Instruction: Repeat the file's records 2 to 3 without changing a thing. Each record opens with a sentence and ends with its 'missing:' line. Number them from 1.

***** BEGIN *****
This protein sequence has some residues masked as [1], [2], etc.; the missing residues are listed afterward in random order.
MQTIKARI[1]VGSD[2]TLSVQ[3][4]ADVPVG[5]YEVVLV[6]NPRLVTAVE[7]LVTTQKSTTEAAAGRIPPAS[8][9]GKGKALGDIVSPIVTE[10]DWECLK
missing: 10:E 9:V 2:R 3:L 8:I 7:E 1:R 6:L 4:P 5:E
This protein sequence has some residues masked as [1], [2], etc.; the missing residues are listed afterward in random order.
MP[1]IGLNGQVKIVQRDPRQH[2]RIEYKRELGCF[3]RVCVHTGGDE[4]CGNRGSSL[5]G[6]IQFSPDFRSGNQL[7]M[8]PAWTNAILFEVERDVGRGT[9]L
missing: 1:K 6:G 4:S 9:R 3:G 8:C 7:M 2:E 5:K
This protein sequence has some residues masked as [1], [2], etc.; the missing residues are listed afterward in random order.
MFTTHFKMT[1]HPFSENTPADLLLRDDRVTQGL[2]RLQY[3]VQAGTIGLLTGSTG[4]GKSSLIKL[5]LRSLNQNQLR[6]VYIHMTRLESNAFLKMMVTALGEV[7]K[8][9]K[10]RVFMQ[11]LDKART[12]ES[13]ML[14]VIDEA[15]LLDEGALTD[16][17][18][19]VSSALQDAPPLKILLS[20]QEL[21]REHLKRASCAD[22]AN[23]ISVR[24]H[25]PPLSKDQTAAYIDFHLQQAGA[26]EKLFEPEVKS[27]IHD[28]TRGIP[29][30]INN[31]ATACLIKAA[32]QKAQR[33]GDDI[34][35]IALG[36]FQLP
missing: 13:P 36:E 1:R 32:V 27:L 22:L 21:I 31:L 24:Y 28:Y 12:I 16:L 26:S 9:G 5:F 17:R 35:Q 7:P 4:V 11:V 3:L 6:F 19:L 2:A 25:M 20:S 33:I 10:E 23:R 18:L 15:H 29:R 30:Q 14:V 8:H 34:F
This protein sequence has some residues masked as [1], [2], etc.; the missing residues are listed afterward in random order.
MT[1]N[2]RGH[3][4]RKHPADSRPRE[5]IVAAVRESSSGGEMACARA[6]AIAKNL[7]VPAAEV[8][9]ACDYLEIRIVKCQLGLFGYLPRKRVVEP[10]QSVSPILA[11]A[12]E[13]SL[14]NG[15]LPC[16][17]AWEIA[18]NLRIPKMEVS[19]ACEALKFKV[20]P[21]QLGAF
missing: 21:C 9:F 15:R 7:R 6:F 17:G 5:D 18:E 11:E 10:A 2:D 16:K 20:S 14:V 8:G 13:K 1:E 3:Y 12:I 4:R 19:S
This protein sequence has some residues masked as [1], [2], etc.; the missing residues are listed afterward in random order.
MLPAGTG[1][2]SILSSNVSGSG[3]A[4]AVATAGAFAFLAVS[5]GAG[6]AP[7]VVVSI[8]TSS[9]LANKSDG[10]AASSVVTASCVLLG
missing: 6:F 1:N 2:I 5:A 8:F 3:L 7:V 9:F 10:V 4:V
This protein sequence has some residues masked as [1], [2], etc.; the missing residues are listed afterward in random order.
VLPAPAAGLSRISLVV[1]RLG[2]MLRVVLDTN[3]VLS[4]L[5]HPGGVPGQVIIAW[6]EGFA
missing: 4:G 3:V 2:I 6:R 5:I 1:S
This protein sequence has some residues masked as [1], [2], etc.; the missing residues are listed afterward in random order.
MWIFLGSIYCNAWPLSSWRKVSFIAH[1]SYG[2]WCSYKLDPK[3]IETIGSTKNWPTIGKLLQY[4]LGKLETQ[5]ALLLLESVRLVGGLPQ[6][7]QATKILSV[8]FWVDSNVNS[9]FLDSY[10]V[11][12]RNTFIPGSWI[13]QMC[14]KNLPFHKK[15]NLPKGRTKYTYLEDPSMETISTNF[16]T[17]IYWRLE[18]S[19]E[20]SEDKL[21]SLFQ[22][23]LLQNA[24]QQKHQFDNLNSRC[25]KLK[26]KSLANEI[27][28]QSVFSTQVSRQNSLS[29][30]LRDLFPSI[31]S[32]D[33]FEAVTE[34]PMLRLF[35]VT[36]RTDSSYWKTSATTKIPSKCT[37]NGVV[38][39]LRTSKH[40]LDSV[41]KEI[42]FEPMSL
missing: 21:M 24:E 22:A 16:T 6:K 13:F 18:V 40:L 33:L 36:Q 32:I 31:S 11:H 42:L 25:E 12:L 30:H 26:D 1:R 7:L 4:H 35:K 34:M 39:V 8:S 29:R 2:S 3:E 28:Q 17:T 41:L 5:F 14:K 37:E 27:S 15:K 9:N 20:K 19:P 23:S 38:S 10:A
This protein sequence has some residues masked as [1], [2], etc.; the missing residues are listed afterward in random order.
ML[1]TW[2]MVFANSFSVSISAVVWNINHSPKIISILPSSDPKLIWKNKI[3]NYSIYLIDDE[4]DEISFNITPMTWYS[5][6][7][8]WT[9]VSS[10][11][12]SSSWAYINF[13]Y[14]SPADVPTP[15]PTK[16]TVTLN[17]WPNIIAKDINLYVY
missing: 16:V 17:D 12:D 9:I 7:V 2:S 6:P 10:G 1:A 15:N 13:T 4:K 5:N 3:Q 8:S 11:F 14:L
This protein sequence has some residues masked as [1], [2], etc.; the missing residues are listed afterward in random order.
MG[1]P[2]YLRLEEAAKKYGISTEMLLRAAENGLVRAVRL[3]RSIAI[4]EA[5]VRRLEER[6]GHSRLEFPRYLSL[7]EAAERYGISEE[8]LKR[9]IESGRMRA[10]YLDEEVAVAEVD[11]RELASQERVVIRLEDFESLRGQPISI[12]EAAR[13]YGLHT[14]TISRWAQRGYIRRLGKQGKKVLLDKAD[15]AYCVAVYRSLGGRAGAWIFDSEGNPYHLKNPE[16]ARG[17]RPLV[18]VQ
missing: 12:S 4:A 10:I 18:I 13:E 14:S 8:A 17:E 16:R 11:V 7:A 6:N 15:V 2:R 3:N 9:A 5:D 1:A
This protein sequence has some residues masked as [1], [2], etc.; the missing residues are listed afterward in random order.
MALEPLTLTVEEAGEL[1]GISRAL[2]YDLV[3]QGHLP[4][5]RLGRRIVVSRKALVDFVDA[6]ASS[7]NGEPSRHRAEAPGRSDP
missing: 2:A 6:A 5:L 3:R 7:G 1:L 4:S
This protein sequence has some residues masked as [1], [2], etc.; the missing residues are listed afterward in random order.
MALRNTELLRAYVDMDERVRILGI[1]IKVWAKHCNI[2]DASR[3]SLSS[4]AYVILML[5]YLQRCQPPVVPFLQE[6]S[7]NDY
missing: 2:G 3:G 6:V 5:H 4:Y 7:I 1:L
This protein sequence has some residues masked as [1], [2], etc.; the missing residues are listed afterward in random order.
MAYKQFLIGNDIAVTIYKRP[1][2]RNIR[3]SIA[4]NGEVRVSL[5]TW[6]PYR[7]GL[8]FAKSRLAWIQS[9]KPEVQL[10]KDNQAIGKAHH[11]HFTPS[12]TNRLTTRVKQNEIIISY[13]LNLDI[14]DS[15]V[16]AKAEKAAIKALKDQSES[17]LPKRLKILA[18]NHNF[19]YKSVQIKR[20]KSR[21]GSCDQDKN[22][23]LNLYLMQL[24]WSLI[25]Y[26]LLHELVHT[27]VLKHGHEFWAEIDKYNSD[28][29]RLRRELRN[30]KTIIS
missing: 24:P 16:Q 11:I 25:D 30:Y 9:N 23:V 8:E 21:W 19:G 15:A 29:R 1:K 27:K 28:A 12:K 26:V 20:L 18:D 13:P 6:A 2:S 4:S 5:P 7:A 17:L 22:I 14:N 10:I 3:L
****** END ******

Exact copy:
This protein sequence has some residues masked as [1], [2], etc.; the missing residues are listed afterward in random order.
MP[1]IGLNGQVKIVQRDPRQH[2]RIEYKRELGCF[3]RVCVHTGGDE[4]CGNRGSSL[5]G[6]IQFSPDFRSGNQL[7]M[8]PAWTNAILFEVERDVGRGT[9]L
missing: 1:K 6:G 4:S 9:R 3:G 8:C 7:M 2:E 5:K
This protein sequence has some residues masked as [1], [2], etc.; the missing residues are listed afterward in random order.
MFTTHFKMT[1]HPFSENTPADLLLRDDRVTQGL[2]RLQY[3]VQAGTIGLLTGSTG[4]GKSSLIKL[5]LRSLNQNQLR[6]VYIHMTRLESNAFLKMMVTALGEV[7]K[8][9]K[10]RVFMQ[11]LDKART[12]ES[13]ML[14]VIDEA[15]LLDEGALTD[16][17][18][19]VSSALQDAPPLKILLS[20]QEL[21]REHLKRASCAD[22]AN[23]ISVR[24]H[25]PPLSKDQTAAYIDFHLQQAGA[26]EKLFEPEVKS[27]IHD[28]TRGIP[29][30]INN[31]ATACLIKAA[32]QKAQR[33]GDDI[34][35]IALG[36]FQLP
missing: 13:P 36:E 1:R 32:V 27:L 22:L 21:I 31:L 24:Y 28:Y 12:I 16:L 26:S 9:G 5:F 17:R 35:Q 7:P 4:V 11:V 3:L 6:F 19:L 2:A 25:M 20:S 33:I 10:E 23:R 18:L 15:H 29:R 30:Q 14:V 8:H 34:F